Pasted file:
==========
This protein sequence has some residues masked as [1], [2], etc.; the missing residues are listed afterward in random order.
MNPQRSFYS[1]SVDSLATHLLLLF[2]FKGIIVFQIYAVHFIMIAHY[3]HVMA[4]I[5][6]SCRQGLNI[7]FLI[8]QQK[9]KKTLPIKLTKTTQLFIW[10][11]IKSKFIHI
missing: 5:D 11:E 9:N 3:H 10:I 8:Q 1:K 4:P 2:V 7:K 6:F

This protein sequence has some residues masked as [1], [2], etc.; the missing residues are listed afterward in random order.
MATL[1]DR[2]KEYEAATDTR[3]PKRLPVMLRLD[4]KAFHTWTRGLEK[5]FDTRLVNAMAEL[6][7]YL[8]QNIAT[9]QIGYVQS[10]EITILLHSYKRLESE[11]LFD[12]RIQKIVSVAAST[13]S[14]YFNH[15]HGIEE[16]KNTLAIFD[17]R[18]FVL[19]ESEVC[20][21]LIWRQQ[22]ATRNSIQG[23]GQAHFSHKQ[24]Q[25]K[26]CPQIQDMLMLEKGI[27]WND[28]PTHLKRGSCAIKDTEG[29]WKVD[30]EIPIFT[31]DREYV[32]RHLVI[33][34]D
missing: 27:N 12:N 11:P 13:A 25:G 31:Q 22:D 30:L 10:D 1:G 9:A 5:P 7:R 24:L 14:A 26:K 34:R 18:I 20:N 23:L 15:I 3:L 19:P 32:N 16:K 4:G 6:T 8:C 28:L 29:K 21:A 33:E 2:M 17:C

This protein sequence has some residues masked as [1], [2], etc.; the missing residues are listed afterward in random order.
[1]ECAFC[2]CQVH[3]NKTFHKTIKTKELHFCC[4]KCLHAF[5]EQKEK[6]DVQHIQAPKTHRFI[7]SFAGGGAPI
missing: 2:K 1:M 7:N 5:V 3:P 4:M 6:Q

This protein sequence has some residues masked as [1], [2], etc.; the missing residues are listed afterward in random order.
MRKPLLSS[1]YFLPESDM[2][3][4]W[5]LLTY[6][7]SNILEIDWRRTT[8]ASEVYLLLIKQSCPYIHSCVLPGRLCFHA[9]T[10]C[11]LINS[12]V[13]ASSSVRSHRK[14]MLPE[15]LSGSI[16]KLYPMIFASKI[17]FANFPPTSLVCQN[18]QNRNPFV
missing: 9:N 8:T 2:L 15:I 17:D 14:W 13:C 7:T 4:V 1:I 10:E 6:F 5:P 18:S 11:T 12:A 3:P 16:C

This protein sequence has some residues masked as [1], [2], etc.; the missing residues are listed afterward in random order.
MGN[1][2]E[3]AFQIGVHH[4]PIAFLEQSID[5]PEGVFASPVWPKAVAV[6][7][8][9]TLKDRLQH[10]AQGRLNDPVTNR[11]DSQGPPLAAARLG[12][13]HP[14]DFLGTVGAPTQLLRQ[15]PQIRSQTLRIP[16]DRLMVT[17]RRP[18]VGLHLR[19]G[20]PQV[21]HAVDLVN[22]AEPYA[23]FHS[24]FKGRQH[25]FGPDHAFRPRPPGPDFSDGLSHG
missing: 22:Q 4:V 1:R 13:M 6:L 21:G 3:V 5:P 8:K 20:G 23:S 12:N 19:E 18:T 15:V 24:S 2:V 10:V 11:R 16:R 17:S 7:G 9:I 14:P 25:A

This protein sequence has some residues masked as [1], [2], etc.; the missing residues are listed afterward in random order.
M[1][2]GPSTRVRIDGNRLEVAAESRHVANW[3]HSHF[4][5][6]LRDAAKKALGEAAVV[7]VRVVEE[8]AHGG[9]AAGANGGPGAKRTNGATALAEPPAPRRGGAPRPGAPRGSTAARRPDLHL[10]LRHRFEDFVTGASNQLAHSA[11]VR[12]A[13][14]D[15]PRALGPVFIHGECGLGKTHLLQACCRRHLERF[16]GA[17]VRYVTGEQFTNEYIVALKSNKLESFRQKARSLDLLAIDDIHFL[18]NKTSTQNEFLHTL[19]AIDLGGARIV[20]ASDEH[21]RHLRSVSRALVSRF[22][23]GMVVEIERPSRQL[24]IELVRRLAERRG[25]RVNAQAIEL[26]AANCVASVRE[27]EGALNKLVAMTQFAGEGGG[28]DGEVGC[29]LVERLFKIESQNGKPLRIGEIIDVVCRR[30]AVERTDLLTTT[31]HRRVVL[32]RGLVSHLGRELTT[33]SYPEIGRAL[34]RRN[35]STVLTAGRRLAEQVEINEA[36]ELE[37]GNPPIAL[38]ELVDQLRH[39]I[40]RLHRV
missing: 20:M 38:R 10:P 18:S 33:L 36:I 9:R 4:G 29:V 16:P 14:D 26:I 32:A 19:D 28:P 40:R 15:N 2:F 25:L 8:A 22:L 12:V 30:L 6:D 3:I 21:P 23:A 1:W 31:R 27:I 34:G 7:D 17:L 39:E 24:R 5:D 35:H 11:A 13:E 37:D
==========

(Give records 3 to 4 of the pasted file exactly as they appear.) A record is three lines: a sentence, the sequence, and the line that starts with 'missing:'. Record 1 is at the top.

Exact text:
This protein sequence has some residues masked as [1], [2], etc.; the missing residues are listed afterward in random order.
[1]ECAFC[2]CQVH[3]NKTFHKTIKTKELHFCC[4]KCLHAF[5]EQKEK[6]DVQHIQAPKTHRFI[7]SFAGGGAPI
missing: 2:K 1:M 7:N 5:V 3:P 4:M 6:Q

This protein sequence has some residues masked as [1], [2], etc.; the missing residues are listed afterward in random order.
MRKPLLSS[1]YFLPESDM[2][3][4]W[5]LLTY[6][7]SNILEIDWRRTT[8]ASEVYLLLIKQSCPYIHSCVLPGRLCFHA[9]T[10]C[11]LINS[12]V[13]ASSSVRSHRK[14]MLPE[15]LSGSI[16]KLYPMIFASKI[17]FANFPPTSLVCQN[18]QNRNPFV
missing: 9:N 8:T 2:L 15:I 17:D 14:W 13:C 7:T 4:V 1:I 10:E 6:F 5:P 18:S 11:T 12:A 3:P 16:C